And the expression is "Bite your tongue" when you've said something uncouth.

Lisalisa 9:54 AM  

For the aisle clue I badly wanted 'reach across.'. Silly me. Otherwise found it a pretty fun puzzle and was surprised that I didn't mind the variation in the hook cluing.

SethG 9:55 AM  

I entered OERTER with no crosses. I don't think NIL is a common cricket score at all. Individual balls might not result in any runs, but maiden overs are rare and some batters score a century before they're out.

My maybe third fastest Sunday ever, and I was s..l..o..w in the ROLLING IN IT area cause I couldn't remember the union and didn't know lots of the other stuff. Like PIAO.

dk 10:03 AM  

@zeke from yesterday. LOL -- Practiced for about 10 years and then went to the darkside (e.g., business consulting) with an occasional forensic cameo (e.g., developing community methods for addressing adult bullies). Disney was one of my first clients and. lets just say a former CEO shared many of the traits of my former clients.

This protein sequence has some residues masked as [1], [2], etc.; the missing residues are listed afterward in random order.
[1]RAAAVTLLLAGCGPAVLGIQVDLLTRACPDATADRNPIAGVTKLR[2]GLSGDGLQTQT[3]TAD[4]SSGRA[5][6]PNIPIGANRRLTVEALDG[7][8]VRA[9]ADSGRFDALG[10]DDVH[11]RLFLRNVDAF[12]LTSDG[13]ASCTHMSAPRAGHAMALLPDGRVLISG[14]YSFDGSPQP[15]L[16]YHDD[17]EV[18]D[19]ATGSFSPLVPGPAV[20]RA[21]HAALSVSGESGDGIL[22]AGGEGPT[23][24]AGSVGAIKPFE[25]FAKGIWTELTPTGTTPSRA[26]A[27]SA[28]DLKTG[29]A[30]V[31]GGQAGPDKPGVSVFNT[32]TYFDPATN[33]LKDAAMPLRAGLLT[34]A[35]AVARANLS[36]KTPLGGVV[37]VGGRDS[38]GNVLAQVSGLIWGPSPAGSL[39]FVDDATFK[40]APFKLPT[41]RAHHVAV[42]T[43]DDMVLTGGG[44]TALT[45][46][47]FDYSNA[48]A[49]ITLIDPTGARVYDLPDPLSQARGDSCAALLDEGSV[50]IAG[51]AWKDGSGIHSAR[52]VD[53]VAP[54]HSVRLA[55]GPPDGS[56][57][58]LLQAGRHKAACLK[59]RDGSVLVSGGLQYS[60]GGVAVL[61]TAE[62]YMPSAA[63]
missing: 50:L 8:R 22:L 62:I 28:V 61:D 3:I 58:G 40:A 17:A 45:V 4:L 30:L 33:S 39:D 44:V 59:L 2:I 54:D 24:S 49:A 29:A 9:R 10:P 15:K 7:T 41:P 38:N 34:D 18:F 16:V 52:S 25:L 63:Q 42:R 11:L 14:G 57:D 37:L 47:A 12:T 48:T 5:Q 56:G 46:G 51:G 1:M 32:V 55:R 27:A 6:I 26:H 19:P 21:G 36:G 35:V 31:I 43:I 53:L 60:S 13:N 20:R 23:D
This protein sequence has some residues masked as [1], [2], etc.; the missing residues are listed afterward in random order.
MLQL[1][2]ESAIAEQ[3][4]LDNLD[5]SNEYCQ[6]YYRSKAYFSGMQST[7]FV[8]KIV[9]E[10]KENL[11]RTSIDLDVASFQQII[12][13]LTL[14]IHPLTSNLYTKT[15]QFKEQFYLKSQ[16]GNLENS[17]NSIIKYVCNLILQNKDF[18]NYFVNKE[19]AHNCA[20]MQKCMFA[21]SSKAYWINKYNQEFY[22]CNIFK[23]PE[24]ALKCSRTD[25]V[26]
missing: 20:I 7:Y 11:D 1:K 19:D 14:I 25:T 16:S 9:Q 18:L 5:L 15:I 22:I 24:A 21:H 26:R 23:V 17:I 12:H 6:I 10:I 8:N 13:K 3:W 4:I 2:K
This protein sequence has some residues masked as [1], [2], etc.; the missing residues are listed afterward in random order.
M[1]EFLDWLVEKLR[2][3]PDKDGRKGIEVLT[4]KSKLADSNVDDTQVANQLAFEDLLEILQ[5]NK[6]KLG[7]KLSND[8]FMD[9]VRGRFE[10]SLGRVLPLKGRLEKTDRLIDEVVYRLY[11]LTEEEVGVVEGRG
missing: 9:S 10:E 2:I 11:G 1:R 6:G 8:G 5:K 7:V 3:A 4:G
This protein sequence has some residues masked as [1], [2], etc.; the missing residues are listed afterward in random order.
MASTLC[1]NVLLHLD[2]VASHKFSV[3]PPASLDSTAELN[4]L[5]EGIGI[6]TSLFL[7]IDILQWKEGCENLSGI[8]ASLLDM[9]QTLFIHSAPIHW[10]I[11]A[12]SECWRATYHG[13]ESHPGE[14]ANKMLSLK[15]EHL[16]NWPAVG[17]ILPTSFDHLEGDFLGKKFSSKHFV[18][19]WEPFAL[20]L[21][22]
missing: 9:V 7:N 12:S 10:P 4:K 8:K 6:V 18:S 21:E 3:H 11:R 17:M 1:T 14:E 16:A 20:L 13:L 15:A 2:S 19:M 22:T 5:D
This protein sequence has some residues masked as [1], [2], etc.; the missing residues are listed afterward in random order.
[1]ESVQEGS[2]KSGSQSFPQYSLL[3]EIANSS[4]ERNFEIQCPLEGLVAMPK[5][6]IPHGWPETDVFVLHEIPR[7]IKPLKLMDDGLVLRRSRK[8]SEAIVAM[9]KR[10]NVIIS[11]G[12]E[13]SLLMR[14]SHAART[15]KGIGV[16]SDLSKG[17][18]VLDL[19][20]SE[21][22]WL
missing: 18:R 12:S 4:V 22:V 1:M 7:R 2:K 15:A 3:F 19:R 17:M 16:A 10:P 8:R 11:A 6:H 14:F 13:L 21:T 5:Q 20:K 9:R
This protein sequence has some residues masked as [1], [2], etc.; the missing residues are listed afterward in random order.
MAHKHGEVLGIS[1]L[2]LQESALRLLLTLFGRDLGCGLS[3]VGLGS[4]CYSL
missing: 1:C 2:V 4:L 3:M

Someone should email @nicegirl... and invite her over. She should know that watching SciFi will make her go blind... at least i think that is what my mom used to say.

Refreshing Sunday puzzle. Got the theme and IWASONIT.

Off to play outside.

*** (3 Stars)

Señora 10:11 AM  

I was surprised that Rex didn't know the expression "Rolling in the aisles", which is used to describe a very funny piece of theater.

I confused "Eli" (Denzel Washington title role) with "Ali" (Will Smith title role) and was then surprised to see Ali again (shuffle clue). The latter, which I was sure about, should have immediately alerted me to the error in the former.

Jim H 10:31 AM  

@Noam D. Elkies: I don't have the same aversion to MODULOS in the plural. As a software developer, I use them (in the plural) all the time, though I usually spell it '%', as in 12 % 5 is 2. (C and its derivatives, Java, etc.)